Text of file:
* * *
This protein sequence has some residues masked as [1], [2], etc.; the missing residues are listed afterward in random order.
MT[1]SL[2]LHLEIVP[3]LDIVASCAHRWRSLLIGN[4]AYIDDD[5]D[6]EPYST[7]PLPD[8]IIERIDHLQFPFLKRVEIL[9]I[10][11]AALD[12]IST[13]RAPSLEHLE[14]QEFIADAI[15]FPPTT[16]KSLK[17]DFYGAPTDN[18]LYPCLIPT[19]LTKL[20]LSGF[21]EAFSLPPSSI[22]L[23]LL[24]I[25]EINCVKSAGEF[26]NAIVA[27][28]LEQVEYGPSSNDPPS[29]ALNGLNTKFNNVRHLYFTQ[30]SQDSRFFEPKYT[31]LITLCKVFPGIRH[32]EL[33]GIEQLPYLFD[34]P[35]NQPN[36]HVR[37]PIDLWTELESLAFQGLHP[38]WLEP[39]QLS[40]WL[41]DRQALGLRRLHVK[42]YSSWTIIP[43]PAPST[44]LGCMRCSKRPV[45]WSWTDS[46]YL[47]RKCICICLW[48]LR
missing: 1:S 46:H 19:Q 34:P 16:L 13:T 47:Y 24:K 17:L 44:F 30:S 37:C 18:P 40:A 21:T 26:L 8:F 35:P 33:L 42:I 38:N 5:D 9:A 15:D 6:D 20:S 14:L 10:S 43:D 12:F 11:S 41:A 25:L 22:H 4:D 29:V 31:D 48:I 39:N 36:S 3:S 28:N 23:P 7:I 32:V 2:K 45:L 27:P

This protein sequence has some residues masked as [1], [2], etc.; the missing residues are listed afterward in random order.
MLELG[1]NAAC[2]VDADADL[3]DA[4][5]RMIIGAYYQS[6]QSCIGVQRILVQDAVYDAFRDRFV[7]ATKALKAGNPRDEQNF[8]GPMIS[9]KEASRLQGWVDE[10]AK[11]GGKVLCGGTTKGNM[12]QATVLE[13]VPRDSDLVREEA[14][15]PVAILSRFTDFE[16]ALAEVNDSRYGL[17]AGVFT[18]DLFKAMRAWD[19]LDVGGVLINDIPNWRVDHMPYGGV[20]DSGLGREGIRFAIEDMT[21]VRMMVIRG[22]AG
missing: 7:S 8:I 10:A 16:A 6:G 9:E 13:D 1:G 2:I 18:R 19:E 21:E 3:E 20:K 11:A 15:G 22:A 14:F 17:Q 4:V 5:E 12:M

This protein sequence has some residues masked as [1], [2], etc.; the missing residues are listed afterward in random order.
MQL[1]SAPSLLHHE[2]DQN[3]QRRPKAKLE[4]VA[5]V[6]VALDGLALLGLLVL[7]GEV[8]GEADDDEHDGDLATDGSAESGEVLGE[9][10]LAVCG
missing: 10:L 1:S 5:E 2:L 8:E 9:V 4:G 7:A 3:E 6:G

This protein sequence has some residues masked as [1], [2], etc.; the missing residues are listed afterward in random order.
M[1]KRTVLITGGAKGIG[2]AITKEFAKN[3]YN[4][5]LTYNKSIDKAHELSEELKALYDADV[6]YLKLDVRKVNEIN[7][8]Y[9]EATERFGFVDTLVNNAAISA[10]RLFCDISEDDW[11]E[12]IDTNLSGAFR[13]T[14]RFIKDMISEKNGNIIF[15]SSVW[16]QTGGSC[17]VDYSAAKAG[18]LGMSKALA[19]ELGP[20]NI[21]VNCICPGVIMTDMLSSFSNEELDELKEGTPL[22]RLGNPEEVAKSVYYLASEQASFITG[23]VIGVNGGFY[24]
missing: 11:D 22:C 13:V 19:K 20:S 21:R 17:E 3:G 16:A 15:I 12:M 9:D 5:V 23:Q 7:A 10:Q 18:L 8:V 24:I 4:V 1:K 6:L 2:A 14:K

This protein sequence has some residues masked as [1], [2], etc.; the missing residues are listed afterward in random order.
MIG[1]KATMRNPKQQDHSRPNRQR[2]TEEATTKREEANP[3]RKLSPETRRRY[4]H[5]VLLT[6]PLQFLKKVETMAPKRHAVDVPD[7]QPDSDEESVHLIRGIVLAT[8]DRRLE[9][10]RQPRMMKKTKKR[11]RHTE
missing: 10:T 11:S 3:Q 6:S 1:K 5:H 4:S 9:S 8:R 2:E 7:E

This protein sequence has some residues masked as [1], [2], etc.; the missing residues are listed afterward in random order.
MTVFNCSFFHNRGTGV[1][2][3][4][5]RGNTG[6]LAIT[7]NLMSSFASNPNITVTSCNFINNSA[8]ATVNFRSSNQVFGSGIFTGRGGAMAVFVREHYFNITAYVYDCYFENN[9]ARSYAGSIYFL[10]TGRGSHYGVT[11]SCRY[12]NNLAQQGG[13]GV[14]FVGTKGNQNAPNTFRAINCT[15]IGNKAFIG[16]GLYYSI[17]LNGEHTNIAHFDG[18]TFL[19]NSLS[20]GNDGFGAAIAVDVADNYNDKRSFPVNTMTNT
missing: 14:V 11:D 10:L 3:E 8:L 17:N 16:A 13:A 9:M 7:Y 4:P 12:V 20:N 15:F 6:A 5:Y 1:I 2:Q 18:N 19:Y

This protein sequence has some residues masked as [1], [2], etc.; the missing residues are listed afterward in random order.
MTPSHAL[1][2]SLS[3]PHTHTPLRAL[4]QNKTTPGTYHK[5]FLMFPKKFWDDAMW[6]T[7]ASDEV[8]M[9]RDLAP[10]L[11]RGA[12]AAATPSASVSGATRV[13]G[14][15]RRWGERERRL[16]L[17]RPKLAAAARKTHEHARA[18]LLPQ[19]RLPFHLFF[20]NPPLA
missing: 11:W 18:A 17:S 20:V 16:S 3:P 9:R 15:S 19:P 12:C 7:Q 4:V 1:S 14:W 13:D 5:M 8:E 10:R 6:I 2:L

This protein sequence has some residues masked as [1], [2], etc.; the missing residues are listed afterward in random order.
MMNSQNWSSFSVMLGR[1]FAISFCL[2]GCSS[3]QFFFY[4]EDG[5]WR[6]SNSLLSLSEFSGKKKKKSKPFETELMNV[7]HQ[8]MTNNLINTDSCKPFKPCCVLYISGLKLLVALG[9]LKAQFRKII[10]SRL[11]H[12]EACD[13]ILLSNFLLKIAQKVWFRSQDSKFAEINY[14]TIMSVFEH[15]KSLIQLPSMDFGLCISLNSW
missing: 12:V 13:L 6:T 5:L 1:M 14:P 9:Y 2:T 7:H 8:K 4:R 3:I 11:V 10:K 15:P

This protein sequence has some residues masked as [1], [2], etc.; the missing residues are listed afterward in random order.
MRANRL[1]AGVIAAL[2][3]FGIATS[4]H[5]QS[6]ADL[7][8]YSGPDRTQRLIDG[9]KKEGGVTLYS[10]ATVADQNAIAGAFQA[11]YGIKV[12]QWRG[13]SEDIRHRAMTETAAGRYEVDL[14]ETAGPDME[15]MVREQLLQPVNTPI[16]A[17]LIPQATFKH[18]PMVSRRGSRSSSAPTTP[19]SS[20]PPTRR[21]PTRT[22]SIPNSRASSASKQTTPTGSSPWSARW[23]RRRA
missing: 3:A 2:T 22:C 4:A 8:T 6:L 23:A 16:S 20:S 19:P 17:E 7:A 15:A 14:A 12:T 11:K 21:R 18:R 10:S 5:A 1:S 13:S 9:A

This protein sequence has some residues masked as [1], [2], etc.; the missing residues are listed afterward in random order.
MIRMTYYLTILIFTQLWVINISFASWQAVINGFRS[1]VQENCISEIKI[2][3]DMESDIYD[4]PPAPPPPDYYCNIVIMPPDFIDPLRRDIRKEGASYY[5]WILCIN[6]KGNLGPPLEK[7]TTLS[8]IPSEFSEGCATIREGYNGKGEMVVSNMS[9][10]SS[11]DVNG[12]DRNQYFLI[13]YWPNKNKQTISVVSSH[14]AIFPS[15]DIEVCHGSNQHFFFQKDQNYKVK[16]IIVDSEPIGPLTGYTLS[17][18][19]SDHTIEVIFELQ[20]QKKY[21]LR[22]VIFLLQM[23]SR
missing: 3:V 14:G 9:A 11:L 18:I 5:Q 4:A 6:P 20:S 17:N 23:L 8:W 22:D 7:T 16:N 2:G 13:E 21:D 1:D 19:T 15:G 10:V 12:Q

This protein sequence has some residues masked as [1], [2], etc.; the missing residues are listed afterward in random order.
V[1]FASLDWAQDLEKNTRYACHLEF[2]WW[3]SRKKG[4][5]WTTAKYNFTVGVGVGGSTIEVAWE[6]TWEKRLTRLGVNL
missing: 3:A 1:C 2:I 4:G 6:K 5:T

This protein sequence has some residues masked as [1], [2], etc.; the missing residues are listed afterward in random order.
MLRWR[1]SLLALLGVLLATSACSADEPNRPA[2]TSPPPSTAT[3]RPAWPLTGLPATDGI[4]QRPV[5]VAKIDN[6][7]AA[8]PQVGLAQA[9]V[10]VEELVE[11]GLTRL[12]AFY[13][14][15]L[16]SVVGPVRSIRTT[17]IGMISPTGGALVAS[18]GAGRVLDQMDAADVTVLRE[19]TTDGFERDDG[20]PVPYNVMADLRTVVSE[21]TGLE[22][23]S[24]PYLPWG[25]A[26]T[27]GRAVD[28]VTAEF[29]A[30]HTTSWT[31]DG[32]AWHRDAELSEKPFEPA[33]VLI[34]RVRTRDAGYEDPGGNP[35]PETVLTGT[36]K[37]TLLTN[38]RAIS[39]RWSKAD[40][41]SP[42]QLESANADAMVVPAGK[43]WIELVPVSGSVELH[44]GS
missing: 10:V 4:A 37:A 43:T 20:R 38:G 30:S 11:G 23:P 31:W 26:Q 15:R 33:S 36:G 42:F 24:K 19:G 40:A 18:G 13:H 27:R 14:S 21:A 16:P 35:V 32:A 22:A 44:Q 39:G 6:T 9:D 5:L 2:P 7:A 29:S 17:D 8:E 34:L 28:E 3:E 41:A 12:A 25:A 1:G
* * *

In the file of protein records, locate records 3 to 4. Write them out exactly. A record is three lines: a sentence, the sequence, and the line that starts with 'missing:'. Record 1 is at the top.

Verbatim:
This protein sequence has some residues masked as [1], [2], etc.; the missing residues are listed afterward in random order.
MQL[1]SAPSLLHHE[2]DQN[3]QRRPKAKLE[4]VA[5]V[6]VALDGLALLGLLVL[7]GEV[8]GEADDDEHDGDLATDGSAESGEVLGE[9][10]LAVCG
missing: 10:L 1:S 5:E 2:L 8:E 9:V 4:G 7:A 3:E 6:G

This protein sequence has some residues masked as [1], [2], etc.; the missing residues are listed afterward in random order.
M[1]KRTVLITGGAKGIG[2]AITKEFAKN[3]YN[4][5]LTYNKSIDKAHELSEELKALYDADV[6]YLKLDVRKVNEIN[7][8]Y[9]EATERFGFVDTLVNNAAISA[10]RLFCDISEDDW[11]E[12]IDTNLSGAFR[13]T[14]RFIKDMISEKNGNIIF[15]SSVW[16]QTGGSC[17]VDYSAAKAG[18]LGMSKALA[19]ELGP[20]NI[21]VNCICPGVIMTDMLSSFSNEELDELKEGTPL[22]RLGNPEEVAKSVYYLASEQASFITG[23]VIGVNGGFY[24]
missing: 11:D 22:C 13:V 19:K 20:S 21:R 17:E 3:G 16:A 15:I 12:M 9:D 5:V 23:Q 7:A 10:Q 18:L 8:V 24:I 4:V 1:K 6:L 2:A 14:K